The incidence of stress and burnout among teachers in Hong Kong has been increasing at an alarming rate in recent years [1, 2]. Studies on teacher stress and burnout have found that teachers of students with emotional behavioral challenges (EBC teachers) report more stress than general education teachers and are more likely to want to leave their position . Studies conducted in Hong Kong  have also reflected the changing nature of the education system, in which the high expectations from stakeholders, inclusive education policy, increasing work load and the accreditation culture all put stresses on teachers. If left unresolved, teacher stress will have substantial negative effects on teachers’ physical and mental health, this will accelerate the turnover rate of teachers, and the whole educational system will be impaired and inefficiency will follow. In view of the possible adverse consequences of teacher stress and burnout, certain measures must be undertaken to alleviate these problems.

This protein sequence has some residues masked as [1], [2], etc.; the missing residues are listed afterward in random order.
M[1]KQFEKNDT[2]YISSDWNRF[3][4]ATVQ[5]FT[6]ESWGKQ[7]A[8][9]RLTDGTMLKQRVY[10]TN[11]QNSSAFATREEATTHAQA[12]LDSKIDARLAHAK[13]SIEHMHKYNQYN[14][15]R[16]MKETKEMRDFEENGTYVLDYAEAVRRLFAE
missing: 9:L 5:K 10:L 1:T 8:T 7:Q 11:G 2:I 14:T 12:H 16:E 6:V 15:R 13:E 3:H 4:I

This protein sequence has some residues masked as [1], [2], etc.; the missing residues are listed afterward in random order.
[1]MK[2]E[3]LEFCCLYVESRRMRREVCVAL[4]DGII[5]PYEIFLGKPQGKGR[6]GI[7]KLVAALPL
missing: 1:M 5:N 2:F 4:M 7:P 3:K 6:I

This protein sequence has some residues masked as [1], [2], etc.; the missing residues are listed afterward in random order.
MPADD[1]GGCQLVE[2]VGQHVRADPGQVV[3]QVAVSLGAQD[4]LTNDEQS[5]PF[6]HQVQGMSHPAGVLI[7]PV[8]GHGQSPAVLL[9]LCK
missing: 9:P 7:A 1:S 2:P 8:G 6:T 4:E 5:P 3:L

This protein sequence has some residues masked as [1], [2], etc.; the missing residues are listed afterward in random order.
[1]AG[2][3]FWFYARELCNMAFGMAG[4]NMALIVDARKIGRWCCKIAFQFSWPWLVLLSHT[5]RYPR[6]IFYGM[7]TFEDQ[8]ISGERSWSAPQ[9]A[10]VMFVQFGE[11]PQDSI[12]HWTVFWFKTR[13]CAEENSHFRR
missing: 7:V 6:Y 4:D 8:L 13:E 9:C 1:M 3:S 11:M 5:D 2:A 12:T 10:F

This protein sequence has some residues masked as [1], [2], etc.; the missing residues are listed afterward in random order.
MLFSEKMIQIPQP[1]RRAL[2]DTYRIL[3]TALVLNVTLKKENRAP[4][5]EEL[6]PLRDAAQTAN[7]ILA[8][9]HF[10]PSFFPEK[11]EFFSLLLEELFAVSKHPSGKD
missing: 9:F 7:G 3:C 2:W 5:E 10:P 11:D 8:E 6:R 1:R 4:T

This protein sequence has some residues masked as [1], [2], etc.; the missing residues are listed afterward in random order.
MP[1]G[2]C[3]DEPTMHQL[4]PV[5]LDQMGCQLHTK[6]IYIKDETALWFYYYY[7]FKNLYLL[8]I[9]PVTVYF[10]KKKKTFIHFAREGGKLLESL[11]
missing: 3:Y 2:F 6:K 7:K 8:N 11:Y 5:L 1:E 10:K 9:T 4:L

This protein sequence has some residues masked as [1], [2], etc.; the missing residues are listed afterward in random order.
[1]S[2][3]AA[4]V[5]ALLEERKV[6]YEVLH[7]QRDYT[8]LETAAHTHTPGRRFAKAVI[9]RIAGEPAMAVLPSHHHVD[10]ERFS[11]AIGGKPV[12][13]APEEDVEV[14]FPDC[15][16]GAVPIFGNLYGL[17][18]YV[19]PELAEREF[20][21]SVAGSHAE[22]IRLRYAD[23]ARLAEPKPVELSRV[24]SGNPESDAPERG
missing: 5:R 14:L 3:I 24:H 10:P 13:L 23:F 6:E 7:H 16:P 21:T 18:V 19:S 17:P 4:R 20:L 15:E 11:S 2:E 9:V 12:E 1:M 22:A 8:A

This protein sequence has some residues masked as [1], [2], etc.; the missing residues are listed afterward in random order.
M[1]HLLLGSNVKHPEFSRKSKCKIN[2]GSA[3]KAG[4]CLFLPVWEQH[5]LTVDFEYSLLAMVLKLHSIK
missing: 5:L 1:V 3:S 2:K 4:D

This study examines the stress and burnout levels and their relation with the individual and organizational resilience of the teachers from seven Social Development Schools (special schools for maladjusted students who have varied EBC) in Hong Kong. The question of how these EBC teachers become resilient while teaching in the challenging school environment is explored, with a view to developing an explanatory model of the relation between stress, burnout and resilience and the factors and behaviors affecting resilience. Recommendations are drawn from this model on how teachers and school systems may act to alleviate the problem of burnout.